After the races came the ball games. I can remember teaching 9 children at Bluffview from 1951-53. We fielded a team even though 5 of them were in Grades 1 and 2. Not only at field day, but in preparation we visited another school or two for practice. The final ball game went till nearly dark. Then there was the dance. The first dances were held at Foxleigh hall but later they were held at Etaples Hall.
The cup for highest points per capita was purchased for the Silver Jubilee in 1945 and in 1948 a cup was purchased in memory of E.D. Wilson for the baseball trophy. A lot of the cups and shields are stored and displayed at Valleyview Community Centre (
In 1980, organized by Ewald Wagner and a large committee, we held a reunion and invited all former students and teachers back for an old-fashioned Field Day. We were so gratified to have well over a thousand people return for this event and what a good time we had! A grand parade had everyone marching behind the old banners and ball teams were organized in every district. Some of the “old” boys and “gals” played with their children and revived old rivalries. It showed how much field day had meant to the children in those little rural schools.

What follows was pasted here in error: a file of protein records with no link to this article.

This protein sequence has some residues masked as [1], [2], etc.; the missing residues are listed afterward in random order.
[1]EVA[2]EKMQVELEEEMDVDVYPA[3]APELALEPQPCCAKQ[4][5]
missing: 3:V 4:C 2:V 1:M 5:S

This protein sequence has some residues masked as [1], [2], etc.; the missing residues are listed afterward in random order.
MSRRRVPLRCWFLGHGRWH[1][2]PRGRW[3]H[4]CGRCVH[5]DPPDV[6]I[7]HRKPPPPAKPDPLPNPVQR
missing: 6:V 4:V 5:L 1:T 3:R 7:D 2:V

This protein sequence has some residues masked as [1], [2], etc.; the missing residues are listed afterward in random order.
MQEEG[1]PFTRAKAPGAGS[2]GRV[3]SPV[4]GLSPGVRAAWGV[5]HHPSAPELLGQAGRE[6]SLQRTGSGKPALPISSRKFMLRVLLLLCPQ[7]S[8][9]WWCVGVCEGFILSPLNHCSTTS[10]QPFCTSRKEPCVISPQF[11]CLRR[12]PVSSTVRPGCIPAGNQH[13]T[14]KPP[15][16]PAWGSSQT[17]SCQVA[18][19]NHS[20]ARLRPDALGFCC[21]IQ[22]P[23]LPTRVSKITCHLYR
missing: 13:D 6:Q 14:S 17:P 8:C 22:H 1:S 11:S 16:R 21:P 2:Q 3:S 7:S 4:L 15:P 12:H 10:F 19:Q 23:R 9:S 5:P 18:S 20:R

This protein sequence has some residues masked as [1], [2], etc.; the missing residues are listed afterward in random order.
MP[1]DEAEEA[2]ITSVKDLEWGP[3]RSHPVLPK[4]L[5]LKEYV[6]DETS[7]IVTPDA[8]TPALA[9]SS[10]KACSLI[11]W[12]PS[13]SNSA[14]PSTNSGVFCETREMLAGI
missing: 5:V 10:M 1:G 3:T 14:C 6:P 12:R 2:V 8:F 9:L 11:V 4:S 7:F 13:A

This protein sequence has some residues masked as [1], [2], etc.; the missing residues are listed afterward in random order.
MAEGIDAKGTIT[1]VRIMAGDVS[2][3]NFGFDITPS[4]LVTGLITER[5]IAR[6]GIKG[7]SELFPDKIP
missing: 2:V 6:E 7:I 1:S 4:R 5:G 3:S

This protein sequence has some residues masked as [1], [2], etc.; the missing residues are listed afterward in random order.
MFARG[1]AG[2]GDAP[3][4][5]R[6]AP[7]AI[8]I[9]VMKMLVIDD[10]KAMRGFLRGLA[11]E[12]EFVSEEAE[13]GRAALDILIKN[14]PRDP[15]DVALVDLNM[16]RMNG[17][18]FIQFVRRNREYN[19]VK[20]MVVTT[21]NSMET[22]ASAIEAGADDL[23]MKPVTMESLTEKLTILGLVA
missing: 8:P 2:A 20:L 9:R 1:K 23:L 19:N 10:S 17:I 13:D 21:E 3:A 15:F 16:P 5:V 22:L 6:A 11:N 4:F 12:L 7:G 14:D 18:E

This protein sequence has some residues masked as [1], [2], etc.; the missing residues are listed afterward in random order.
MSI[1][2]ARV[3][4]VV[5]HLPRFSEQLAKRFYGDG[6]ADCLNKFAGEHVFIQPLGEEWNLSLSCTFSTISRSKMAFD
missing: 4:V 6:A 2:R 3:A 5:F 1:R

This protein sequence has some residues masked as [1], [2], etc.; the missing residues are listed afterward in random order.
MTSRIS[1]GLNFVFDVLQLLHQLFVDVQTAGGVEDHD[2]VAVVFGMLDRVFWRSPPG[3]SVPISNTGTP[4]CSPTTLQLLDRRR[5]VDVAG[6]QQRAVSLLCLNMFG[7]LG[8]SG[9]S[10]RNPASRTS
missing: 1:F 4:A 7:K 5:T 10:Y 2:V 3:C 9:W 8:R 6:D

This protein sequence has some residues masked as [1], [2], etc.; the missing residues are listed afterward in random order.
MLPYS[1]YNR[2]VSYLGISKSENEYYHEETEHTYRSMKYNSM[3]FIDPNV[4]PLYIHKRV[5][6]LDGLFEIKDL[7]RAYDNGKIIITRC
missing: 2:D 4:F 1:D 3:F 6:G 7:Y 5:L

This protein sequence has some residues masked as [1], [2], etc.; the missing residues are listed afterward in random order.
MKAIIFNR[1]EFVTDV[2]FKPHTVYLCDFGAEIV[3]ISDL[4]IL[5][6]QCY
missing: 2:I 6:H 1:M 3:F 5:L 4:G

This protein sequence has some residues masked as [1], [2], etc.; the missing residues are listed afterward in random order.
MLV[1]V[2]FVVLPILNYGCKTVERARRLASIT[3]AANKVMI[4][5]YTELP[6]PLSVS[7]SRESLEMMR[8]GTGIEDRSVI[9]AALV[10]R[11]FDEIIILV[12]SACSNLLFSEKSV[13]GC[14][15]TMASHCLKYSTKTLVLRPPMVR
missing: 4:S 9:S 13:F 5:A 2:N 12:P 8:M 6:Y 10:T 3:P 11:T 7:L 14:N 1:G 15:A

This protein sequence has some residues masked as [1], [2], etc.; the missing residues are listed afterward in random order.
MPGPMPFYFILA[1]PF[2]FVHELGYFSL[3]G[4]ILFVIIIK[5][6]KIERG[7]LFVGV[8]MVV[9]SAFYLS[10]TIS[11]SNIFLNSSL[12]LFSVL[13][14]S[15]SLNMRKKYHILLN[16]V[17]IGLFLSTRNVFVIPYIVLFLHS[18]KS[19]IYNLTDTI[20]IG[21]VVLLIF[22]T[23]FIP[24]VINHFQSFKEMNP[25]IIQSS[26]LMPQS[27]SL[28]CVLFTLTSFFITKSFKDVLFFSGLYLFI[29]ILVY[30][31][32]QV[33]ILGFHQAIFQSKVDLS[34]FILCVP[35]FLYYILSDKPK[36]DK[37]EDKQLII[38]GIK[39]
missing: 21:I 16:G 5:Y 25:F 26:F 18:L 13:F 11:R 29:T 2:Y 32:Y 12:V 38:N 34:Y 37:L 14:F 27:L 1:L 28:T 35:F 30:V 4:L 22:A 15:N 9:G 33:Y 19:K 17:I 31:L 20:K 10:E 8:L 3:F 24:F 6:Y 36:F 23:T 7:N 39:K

After this reunion, Ewald and Doris Wagner published the histories and pictures of each school and some of the minutes, etc., of the Field Day Association in a little book. They had one of these books placed in the Archives of Saskatchewan.
The last reunion was held in 1990 at the same grounds. Grandpa would have been pleased that his foresight and vision was enjoyed by so many.
Front Row: Gordon Usherwood, Morley Read, Haig Nichol, Jim Nichol (always has, and probably always will wear his hat with a little bit of a tilt to it), Tony Zimmerman
Back Row: Ed Hubick, Murray Clemence, Hugh Usherwood (another one that always wore his hat like that), Don Clemence, Elmer Hubick, Alf Fuchs